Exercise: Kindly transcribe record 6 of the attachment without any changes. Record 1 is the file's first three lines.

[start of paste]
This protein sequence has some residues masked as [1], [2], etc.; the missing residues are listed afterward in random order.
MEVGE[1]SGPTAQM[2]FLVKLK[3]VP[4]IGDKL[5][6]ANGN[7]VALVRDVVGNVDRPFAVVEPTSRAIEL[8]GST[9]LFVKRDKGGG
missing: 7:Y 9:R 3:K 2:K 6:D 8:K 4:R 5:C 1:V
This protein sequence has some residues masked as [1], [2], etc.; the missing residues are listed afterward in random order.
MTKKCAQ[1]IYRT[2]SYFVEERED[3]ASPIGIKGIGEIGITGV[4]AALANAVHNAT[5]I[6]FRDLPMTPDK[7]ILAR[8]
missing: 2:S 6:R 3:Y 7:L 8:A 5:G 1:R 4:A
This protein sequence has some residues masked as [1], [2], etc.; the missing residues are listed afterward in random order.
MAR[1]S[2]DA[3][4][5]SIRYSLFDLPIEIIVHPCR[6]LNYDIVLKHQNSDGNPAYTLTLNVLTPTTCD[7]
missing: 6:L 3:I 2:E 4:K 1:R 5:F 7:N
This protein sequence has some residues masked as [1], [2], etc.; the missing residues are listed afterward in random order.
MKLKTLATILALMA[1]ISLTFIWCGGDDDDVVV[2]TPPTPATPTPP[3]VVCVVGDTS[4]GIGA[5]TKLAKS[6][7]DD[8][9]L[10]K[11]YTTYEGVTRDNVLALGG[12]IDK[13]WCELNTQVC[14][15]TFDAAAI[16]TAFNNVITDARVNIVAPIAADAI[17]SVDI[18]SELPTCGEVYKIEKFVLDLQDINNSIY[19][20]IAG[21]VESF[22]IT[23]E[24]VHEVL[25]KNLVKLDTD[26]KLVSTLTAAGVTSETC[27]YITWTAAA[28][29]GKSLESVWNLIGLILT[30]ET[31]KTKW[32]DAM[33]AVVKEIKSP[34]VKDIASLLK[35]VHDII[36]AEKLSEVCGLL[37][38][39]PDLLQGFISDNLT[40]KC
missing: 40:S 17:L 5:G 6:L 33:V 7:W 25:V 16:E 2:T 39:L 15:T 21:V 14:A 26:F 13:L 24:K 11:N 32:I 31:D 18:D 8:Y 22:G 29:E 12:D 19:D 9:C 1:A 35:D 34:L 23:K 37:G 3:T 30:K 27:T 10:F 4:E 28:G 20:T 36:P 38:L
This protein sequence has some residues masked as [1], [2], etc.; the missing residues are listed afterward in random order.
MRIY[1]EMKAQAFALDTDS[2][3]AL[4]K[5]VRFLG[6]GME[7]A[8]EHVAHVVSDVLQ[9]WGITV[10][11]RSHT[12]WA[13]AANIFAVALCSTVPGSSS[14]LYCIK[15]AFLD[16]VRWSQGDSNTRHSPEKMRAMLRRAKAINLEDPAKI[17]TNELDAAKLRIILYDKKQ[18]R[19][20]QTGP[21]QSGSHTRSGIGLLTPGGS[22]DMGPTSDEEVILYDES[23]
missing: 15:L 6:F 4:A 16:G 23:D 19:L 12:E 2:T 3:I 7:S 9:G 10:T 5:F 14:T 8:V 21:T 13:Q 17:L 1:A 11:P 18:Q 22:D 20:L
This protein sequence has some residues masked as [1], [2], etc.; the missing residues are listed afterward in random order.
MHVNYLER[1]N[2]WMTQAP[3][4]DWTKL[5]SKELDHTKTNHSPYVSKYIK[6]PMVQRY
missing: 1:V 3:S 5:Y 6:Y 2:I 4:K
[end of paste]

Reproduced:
This protein sequence has some residues masked as [1], [2], etc.; the missing residues are listed afterward in random order.
MHVNYLER[1]N[2]WMTQAP[3][4]DWTKL[5]SKELDHTKTNHSPYVSKYIK[6]PMVQRY
missing: 1:V 3:S 5:Y 6:Y 2:I 4:K